CDC Volunteers Help Farmworkers
Published: August 14, 2009
Ana Alfaro-Correa, center, has volunteered nearly each summer in the last decade as an interpreter for the Emory University farmworker assistance program.
For almost 10 years in a row, Ana Alfaro-Correa has spent her summer vacation in the hot, gnatty, mosquito-prone fields of south Georgia helping migrant farmworkers receive high-quality health care.
Alfaro-Correa, a public health analyst in the Division of Diabetes Translation, is among several CDC employees who volunteer with the South Georgia Farmworker Health Project as Spanish and Haitian-Creole interpreters. They join a team of Emory University Physician Assistant Program students, medical students, PA and medical faculty members and other volunteers to provide free basic health care to 1,400 to 1,600 migrant and seasonal farmworkers in migrant camps, packing sheds and other nontraditional clinical settings.
Collaboration with Emory University
The project is a collaborative effort of the Emory University Physician Assistant Program, Department of Family and Preventive Medicine, Southwest Georgia Area Health Education Center and community partners in Valdosta and Bainbridge. The team sees farmworkers from countries like Mexico, Guatemala, Haiti and Jamaica.
"We get a fair number of workers who say they have never seen a healthcare provider, or it's been years," reports Tom Himelick, director of community projects for Emory's Physician Assistant Program. The team diagnoses and treats everything from hypertension to headaches, diabetes to respiratory infections, and athlete's foot to eye problems.
Tom Himelick, Susy Mercado, Rebeca Lee-Pethel, Raquel Sabogal, and Tiffanee Woodard devote time to the South Georgia Farmworker Health Project.
He says most ailments are minor, but sometimes the South Georgia Farmworker Health Project can save lives. As an example, a student recognized that a young farmworker was having a heart attack and convinced him to go to the hospital, where the event was confirmed.
Interpreter brings health messages
CDC public health analyst Rebeca Lee-Pethel of the Division of Healthcare Quality Promotion, who has volunteered as an interpreter with the project for 10 years, observes, "We have the opportunity to help folks who often have limited or no other access to health care. This is a good place to provide public health messages.
"These folks live with such hardship that it seems so little to give time to help."
David Ojeda, Oak Ridge Institute for Science and Education fellow in the Division of Diabetes Translation, agrees. His first summer as a volunteer Spanish interpreter in Valdosta was eye-opening because of the working and living conditions he observed. The experience in June strengthened his desire to help underserved populations, especially in rural areas.
The chance to help improve the lives of individuals also appealed to interpreter Tiffanee Woodard, public health analyst in the Division of Healthcare Quality Promotion. "Furthermore, each act of service will result in some degree of benefit to the entire community," the CDC volunteer notes. "The South Georgia Farmworker Health Project supports communities in need, provides a model for collaboration, and enhances personal and professional interests. This project will present lifelong rewards to all involved."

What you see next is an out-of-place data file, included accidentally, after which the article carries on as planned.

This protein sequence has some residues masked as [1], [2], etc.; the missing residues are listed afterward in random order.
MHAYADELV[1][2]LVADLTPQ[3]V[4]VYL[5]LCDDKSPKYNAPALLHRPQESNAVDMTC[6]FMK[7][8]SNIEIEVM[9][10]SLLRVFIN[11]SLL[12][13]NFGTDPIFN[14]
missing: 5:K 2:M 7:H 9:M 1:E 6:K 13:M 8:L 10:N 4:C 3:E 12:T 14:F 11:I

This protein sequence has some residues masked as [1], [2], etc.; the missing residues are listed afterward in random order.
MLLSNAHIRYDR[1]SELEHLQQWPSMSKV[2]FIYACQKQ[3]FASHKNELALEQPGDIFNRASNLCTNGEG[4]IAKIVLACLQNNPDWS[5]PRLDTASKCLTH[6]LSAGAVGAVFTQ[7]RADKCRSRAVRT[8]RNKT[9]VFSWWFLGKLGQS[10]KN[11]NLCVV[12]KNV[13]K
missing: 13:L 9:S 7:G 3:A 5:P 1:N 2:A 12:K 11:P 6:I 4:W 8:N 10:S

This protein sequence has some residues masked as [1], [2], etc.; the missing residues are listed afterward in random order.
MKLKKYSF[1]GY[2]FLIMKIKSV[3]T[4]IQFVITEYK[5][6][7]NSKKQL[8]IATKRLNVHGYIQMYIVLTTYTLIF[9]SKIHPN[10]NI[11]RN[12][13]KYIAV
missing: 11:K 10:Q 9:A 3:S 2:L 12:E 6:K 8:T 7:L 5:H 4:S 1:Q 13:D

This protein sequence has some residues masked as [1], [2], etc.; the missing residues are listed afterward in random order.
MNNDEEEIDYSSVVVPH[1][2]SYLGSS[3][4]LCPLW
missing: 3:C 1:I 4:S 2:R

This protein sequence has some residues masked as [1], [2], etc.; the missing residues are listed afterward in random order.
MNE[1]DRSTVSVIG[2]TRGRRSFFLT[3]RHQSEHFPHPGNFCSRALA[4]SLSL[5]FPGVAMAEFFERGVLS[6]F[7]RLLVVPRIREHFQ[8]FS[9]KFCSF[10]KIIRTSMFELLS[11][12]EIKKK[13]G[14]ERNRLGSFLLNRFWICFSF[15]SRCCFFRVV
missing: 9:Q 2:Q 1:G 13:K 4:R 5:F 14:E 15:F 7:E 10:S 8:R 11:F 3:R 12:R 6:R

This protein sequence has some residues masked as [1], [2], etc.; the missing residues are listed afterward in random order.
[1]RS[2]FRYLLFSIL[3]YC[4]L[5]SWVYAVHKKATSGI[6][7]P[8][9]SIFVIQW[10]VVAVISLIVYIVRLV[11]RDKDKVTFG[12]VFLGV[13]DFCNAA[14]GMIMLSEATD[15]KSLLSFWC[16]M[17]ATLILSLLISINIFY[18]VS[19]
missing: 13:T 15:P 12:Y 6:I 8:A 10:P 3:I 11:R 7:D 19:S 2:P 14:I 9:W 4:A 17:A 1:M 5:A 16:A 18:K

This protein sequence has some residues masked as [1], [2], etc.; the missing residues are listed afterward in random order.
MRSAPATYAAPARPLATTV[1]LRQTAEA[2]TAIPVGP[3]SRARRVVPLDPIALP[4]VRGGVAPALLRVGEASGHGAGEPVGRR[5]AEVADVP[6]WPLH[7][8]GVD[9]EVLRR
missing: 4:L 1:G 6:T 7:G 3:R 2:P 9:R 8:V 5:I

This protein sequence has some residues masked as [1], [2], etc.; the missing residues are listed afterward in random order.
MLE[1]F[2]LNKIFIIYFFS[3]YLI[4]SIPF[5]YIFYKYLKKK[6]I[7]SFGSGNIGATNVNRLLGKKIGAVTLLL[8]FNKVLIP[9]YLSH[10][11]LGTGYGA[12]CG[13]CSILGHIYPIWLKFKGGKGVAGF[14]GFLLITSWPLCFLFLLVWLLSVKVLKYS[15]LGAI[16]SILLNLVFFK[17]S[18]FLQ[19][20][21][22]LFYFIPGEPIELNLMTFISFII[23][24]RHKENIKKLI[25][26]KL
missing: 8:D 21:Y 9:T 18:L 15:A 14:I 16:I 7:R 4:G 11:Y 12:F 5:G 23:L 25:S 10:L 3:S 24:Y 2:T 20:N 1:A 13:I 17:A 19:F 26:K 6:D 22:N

Volunteers reap rewards
Susy Mercado (left) and Gena Gause, (right) second-year Emory physician assistant student, work with farmworkers.
For Raquel Sabogal, an epidemiologist in the Division of Emergency and Environmental Health Services and the daughter of two Colombian natives, the rewards include keeping up her Spanish skills while helping farm workers live healthier lives. A South Georgia Farmworker Health Project volunteer since 2000, she has improved her Spanish medical terminology to help the Emory students conduct health exams.
As an incentive to undergo basic medical exams, the migrant workers are offered used clothing. Susy Mercado, audiovisual production specialist in the Division of Creative Services, collected clothing donations from her CDC colleagues this year to take to farmworkers in South Georgia when she interprets for them in Spanish. Mercado, whose mother is Cuban, spent part of her childhood in Peru and is active in the Atlanta Latino community. "I enjoy helping the Latin community. I like helping people find solutions to their problems," she says.
For more information about the South Georgia Farmworker Health Project.
Other Volunteer Opportunities: United We Serve
President Obama has announced the United We Serve initiative, encouraging Americans to create meaningful change in their communities by participating in service projects throughout the summer. The President is calling on Americans to recruit and organize their friends, family, and neighbors to develop their own service projects in partnership with local organizations. The United We Serve initiative will run through the new National Day of Service and Remembrance on September 11.
For more information about United We Serve.